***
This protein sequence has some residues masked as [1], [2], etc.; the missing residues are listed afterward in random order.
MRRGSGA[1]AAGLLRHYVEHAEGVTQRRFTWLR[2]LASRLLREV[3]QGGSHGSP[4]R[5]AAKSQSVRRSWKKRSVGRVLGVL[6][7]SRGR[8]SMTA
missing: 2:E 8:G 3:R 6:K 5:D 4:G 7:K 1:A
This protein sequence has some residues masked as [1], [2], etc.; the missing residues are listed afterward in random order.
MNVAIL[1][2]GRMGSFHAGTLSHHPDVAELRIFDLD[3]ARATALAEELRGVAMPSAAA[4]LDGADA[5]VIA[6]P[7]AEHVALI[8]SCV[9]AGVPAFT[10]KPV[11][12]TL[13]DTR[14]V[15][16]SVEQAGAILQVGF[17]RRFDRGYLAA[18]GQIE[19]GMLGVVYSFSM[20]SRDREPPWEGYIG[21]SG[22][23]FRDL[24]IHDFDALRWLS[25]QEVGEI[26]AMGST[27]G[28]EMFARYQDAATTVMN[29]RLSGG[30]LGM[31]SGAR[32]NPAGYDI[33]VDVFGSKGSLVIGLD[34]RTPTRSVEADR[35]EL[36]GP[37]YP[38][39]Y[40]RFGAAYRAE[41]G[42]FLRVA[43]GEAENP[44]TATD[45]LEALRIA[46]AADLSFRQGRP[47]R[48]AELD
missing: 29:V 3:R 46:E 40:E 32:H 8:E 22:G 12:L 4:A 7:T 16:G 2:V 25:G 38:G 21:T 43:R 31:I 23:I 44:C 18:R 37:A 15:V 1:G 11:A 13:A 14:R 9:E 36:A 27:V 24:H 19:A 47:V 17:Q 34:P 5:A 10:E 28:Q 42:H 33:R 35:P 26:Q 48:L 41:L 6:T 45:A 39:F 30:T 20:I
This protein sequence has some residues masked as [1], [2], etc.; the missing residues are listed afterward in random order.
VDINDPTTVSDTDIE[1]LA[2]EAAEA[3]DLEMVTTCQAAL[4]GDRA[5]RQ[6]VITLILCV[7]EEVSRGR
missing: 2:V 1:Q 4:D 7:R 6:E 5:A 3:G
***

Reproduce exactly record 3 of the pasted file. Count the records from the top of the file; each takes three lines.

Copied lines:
This protein sequence has some residues masked as [1], [2], etc.; the missing residues are listed afterward in random order.
VDINDPTTVSDTDIE[1]LA[2]EAAEA[3]DLEMVTTCQAAL[4]GDRA[5]RQ[6]VITLILCV[7]EEVSRGR
missing: 2:V 1:Q 4:D 7:R 6:E 5:A 3:G